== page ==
Generation Emigration

The Irish Times forum by and for Irish citizens living overseas,

Coping without grannies, granddads, uncles and aunts

Being far from family means we have to create new support networks for ourselves abroad, writes Clare Calvey.

Thu, Aug 2, 2012, 01:00

   

Being far from family means we have to create new support networks for ourselves abroad, writes Claire Calvey.

Members of the Perth Hills Facebook group

I was in a shopping centre recently with my one-year-old son Hugo, when I decided to stop for a ten minute coffee break. One hand balancing my tray, the other steering his buggy towards a table, I placed the tray down and glanced around for a high-chair. In a split second the baby had reached forward in his buggy and tipped the tray, splattering himself with the boiling hot drink.

The next twenty minutes are a haze; the baby – clinging to me in terror and pain — was doused with cold water and ice-cubes by helpful onlookers, and with the help of a benevolent stranger, we made our way to a clinic upstairs.

In the clinic he was administered pain relief and wrapped in wet towels, thankfully falling into a fitful sleep. As I waited for my husband to arrive to bring us to the hospital, and the shock of what had just happened started to subside, a thought thundered into my head: THE KIDS! Who will collect them from school?

At the time of this incident, we had been living in Perth for just five weeks and didn’t know a soul. We left our home in Galway, on the west coast of Ireland, earlier this year, along with our five children – Emily (11), Oscar (9), Jude (7), Rufus (5) and finally one-year-old Hugo, as a result of the ongoing economic crisis in Ireland. Having previously spent three years in the Middle East, we’re not entirely new to the expat life, and understand the sacrifice involved in living so far from family and friends.

We’re not alone: Australia has become a shining beacon of hope for thousands of families who migrate here each year, with population growth rates for WA increasing faster than any other state. That’s a lot of people out there coping without grannies, granddads, uncles and aunts.

Ask any group of expat women what their biggest gripe about living so far away from home is, and they will unfailingly tell you it’s the absence of close family and friends; not just for comfort and family events, but for those times when you need someone to babysit, help with the school run, or simply need to borrow an electric drill.

Moving abroad is a traumatic event, particularly if you’re a stay-at-home mum. Many women who arrive to these shores are trailing-spouses — following a husband who has been offered a job – often leaving satisfying careers and social lives behind them.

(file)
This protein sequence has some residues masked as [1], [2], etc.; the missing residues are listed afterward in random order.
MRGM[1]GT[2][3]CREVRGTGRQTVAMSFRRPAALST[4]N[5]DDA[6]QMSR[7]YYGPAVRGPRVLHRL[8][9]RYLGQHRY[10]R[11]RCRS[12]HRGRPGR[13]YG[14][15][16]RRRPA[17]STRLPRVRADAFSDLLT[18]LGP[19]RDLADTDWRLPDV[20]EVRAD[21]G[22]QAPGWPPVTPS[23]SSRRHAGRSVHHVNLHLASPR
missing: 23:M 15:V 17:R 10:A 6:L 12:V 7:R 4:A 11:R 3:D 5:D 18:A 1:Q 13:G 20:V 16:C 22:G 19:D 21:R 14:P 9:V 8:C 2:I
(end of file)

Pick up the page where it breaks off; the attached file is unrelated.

The isolation may take some weeks to kick in. Looking for a house and school, or just figuring out where the nearest shopping mall is, can be exciting at the beginning, but once things have settled down — the kids are happy at school, hubby settled into work – stay at home mum may suddenly find herself in a very lonely place.

Since I’ve done the expat thing before, I’m acquainted with the inevitable culture shock and depression. The key thing is to get out and meet people, even if sitting in front of Facebook, flicking through a stranger’s photos, is more appealing (and it can be). And I try to sign up for a class or two – anything from zumba to Italian – as soon as possible to avoid ending up either a) cracking open the chardonnay at lunch time or b) taking the next flight home.

But there are times when the loneliness creeps in. Those days when, having dropped the kids to school, I drive slowly home – the day yawning ahead of me – and yearn for home and a familiar face.

Common sense will tell me that I’m lucky my husband has a job, as Europe economically implodes. What’s to be unhappy about? The sun is shining and the children love it here. I know I should be grateful, and I am, really, but as much as I love it here, nothing can alter the fact that my family are on the other side of the globe.

For those women who crave a familiar accent or just the company of other women in the same boat, a plethora of Facebook groups and chat forums organise weekly meetings in parks or coffee shops, so that mums can meet up and chat. I found one such group for Irish women up in the Perth hills, and I’ve been along to several meet-ups in nearby parks and playgrounds. It’s comforting to talk to other woman who can empathise with my situation, but also give good advice. Through this group I’ve met some lovely women, both Irish and local, and now count them as my friends.

Luckily for me on that unfortunate day with Hugo, I suddenly realised I had the phone number of an English neighbour I had met briefly. Mortified at having to ask a favour, I nervously explained my predicament. Without hesitation she dashed off to collect my children from school and cared for them until we returned from the hospital. She remains a good friend now.

I was lucky to have her and will pay it forward to the next woman who arrives fresh off the plane, shell-shocked and blinking and in need of a dig out. Without the comfort of an extended family, it’s crucial to build a surrogate family of women in the same boat. It’s also crucial to keep all hot drinks out of the reach of over-active toddlers; I learned that lesson the hard way.

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